Laurie MacFayden is an Edmonton-based poet, visual artist and journalist. In addition to two award-winning books of poetry, Kissing Keeps Us Afloat and White Shirt, her writing has appeared in The New QuarterlyFreeFall, Queering the Way, Alberta Views, and online at canadianpoetries.com and DailyHaiku. Her work has been performed in Edmonton’s Loud & Queer Cabaret, Skirts Afire herArts Festival, Read and Write With Pride, and Calgary’s Q the Arts cultural festival. Her third book with Frontenac House, You Can’t Tell, will be released in September 2017.
Thomas Wharton  
Thomas Wharton’s most recent book is Rutherford the Time-Travelling Moose, a children’s story about the history of Edmonton. His first novel, Icefields, won the Commonwealth Writer’s Prize for Best First Book, Canada/Caribbean division, and the inaugural Banff Mountain Book grand prize. His second novel, Salamander, was shortlisted for the Governor-General’s Literary Award and the Rogers Writers’ Trust Fiction Prize. He has published a three-volume fantasy for younger readers, The Perilous Realm. He is currently working on a collection of short fiction.

i dreamed this gorgeous thing

gorgeous3

i dreamed this gorgeous thing
assumed it was you
but maybe it was just a sunflower
masquerading as a star

maybe it was another black bird
with metallic purple highlights
and a nest of shiny spoons

maybe it was someone from the other side,
an aunt or a gifted grandmother
pushing across waves of candyfloss love
with a hint of lily of the valley

maybe it was space creatures picking at my brain,
pretending to be a healing stone
and faking the gorgeous feeling
maybe it was the brandy nightcap,
colouring the gorgeous with a slow amber burn
and balloon lifting

maybe this gorgeous thing was my own heart,
singing its own gorgeous song
the one it sings when it thinks everyone has gone away

maybe this gorgeous dreaming thing
was a dream within a gorgeous dream
and edith piaf was floating above my pillow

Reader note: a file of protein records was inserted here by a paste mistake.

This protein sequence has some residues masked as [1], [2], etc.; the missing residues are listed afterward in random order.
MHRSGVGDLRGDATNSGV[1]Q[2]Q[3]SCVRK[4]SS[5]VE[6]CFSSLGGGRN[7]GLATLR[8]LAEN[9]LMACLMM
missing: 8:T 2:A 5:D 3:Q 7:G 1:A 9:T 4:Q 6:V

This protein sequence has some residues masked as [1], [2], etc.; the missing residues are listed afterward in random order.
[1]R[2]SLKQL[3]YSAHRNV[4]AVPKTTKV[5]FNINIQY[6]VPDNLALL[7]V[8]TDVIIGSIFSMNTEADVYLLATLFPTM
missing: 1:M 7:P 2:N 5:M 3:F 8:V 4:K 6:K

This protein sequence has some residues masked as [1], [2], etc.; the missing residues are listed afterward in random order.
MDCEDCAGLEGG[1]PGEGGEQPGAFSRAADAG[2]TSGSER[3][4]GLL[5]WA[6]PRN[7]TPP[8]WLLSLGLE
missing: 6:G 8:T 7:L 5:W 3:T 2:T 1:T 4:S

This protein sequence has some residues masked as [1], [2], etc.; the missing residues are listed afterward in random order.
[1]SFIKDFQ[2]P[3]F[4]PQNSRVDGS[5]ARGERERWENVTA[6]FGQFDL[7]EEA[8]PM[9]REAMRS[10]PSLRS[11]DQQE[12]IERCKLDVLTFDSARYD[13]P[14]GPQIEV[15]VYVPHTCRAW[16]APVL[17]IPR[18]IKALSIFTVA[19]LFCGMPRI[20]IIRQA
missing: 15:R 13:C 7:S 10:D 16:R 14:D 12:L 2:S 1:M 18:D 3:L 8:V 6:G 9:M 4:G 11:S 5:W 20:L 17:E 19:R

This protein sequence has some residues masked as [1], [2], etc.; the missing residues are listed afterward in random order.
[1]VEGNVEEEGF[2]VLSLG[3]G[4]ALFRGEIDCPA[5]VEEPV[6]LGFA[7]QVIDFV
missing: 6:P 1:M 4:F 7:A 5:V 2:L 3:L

crooning in my ear about regrets and her gorgeous lover
maybe piaf was trying to tell me
it’s time to paint the sparrows

maybe the gorgeous thing was all about the waking
maybe we are all gorgeous, gleaming souls
and need to be reminded of this
maybe the soft air
maybe the cats on the end of the bed
maybe the creaking roof, the kitchen sprites

maybe my gorgeous dream thing
was a big clue with regard
to the rest of my big gorgeous life
maybe it was the collective unconscious
feeling the need to inflict
a playful nudge nudge, wink wink
maybe it was god or someone of that ilk
sprinkling a smattering of divine glitter
onto my flannel sheets
so i would think all is right with the world
even as the dream’s frozen edges
revealed themselves to be grey and sombre blue

maybe that gorgeous dream
was not meant to be analysed to death.
maybe just accept its gorgeous fleeting presence
and move on.

maybe put away the butterfly net
maybe sleep will come again
and i will dream another gorgeous thing before i die.

 

march 24, 2012
prompt: i dreamed this gorgeous thing: franz wright

_______________________________

Below The Line:

Gorgeous is not something you can hold in your hand

Daughters

The daughters wore saddle shoes.
The daughters read Nancy Drew and Freddy the Pig.
The daughers played with jumpropes and hulahoops.
The daughters got glitter paint sets and beads for their birthdays.
The daughters watched All In The Family and The Mary Tyler Moore Show.
The daughters listened to transistor radios under the covers and bought Beatles 45s.
The daughters hung out in Keenans’ music store and didn’t tell their mothers
they’d bought Son Of A Preacher Man because they just knew there was
something about Dusty Springfield that would meet with disapproval.

The daughters rode around with boys in cars and listened to 8-tracks
and bought cokes and chips in the Woolworth’s cafeteria.
The daughters smoked Rothman’s behind the Mac’s Milk store
when they were supposed to be at the library.
The daughters rode 10-speeds to the private beach
and pretended their fathers were members of the club.
The daughters convinced their mothers to let them wear bikinis.

The daughters were told they could be whatever they wanted to be.
The daughters were encouraged to go to law school and Paris.
The daughters read Livesay and Atwood
and took Polaroids of their friends.
The daughters snuck into the bar with fake IDs
and got their family doctors to promise not to tell their parents
they were on The Pill.

Feb. 12, 2011